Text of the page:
Professor of Healthcare Improvement
Martin Marshall joined UCL in January 2012 as Professor of Healthcare Improvement and lead for Improvement Science London, a new initiative to promote the science of improvement across the three London Academic Health Science Centres. To find out more information please follow this link He is also a Commissioner for the Care Quality Commission, the quality regulator for health and social care in the UK. Prior to his current role he was Clinical Director and Director of R&D at the Health Foundation between 2007 and 2012, Deputy Chief Medical Officer and Director General with responsibility for clinical quality and safety and medical education in the Department of Health from 2006 to 2007, and Head of the Division of Primary Care and Professor of General Practice at the National Primary Care Research and Development Centre, University of Manchester from 1999 to 2006.
He has worked as general practitioner for over 20 years, currently in an inner city practice in South London, is a fellow of the Royal College of General Practitioners and chairs the College’s Ethics Committee. He is also a fellow of the Royal College of Physicians and the Faculty of Public Health Medicine and was awarded a CBE in the Queen’s Birthday Honours list in 2005 for Services to Health Care.
Martin’s main interest is developing the science of improvement, a practical science which aims to address the gap between what the evidence suggests should happen and what actually happens in clinical and managerial practice. He has published over 170 publications in the field of quality of care and has a particular interest in how information is used to support improvement, the public disclosure of data and organisational culture.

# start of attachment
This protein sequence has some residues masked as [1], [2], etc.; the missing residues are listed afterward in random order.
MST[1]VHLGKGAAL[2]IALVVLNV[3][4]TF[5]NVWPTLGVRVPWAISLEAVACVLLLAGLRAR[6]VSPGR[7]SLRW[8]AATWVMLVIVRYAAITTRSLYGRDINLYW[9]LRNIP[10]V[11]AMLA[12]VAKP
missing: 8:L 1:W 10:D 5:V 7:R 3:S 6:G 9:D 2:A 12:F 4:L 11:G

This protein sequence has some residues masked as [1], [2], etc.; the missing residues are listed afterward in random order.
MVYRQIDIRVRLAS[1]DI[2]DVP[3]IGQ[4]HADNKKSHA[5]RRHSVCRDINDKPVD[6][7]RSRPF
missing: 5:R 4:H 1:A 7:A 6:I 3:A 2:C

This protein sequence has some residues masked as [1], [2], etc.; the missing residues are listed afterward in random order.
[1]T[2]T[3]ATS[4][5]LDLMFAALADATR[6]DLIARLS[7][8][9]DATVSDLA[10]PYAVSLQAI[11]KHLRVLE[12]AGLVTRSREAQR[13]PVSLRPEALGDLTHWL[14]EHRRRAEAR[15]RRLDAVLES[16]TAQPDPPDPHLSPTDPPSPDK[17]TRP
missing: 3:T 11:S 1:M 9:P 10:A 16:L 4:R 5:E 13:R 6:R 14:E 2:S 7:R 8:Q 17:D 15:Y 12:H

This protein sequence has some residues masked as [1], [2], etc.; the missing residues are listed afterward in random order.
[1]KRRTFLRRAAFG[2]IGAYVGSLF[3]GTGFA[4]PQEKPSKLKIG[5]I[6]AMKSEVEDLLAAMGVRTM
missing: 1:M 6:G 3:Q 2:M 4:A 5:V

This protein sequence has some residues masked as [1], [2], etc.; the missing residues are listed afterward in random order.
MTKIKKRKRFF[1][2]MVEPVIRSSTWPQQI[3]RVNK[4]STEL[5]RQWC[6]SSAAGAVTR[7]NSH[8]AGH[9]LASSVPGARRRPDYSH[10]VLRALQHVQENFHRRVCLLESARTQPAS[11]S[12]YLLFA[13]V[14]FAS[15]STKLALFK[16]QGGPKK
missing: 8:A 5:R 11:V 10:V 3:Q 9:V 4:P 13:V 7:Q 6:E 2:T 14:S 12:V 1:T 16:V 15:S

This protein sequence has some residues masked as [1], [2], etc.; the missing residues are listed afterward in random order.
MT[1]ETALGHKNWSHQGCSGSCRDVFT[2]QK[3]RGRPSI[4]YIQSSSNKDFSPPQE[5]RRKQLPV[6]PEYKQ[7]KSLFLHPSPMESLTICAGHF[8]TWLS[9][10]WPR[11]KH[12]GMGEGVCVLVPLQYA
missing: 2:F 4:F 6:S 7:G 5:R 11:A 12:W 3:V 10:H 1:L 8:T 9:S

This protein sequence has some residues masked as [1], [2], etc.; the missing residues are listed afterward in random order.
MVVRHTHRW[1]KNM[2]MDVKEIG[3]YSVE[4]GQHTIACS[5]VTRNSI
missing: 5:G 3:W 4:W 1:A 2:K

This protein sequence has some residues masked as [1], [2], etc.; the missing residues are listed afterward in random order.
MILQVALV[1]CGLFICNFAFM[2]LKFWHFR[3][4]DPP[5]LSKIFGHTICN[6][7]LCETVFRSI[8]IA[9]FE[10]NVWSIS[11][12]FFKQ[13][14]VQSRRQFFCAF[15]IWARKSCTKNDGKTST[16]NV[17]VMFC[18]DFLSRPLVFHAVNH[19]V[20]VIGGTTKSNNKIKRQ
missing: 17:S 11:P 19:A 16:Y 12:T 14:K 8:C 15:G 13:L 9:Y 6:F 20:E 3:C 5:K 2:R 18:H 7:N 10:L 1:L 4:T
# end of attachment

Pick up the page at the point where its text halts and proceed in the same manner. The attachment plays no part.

Marshall M, Ovretveit J. Is it possible to improve quality and save money? BMJ Quality and Safety 2011;20:293-296
Marshall M, McLoughlin V. How do patients use information on healthcare providers? BMJ 2010;341:c5272 p1255-1257
Marshall M. James Mackenzie Lecture: Practice, politics and possibilities. Br J Gen Pract 2009; 59:605-612
Marshall M. Applying Quality improvement approaches to health care. BMJ 2009;339:b3411
Davies HTO, Mannion R, Jacobs R, Powell AE, Marshall MN Exploring the Relationship between Senior Management Team Culture and Hospital Performance Med Care Res Rev February 2007 64: 46-65doi:10.1177/1077558706296240
Checkland K, Marshall MN, Harrison S. Is the metaphor of 'barriers to change' useful in understanding implementation. Journal of Health Services Research and Policy 2007;12:95-100
Mannion R, Davies HTO, Marshall MN. The cultural characteristics of ‘high’ and ‘low’ performing hospitals; Evidence from the English NHS. Journal of Health Organisation and Management 2005;19:431-439
Marshall MN, Harrison S. It’s about more than money; financial incentives and internal motivation. Quality and Safety in Health Care 2005;14:4-5
Sheaff R, Marshall MN, Rogers A, Roland M, Sibbald B, Pickard S. Governmentality by Network in English Primary Healthcare. Social Policy and Administration 2004;38:89-103
Marshall MN, Davies HTO. Public release of information on quality of care: How are the health service and the public expected to respond? Journal of Health Services Research and Policy 2001;6:158-162
Marshall MN, Shekelle PG, Leatherman S, Brook RH. What do we expect to gain from the public release of performance data? A review of the evidence. JAMA 2000;283:1866-1874
Davies HTO, Marshall MN. Divided by a more than a common language; can we learn from the US health system? The Lancet 2000;355:336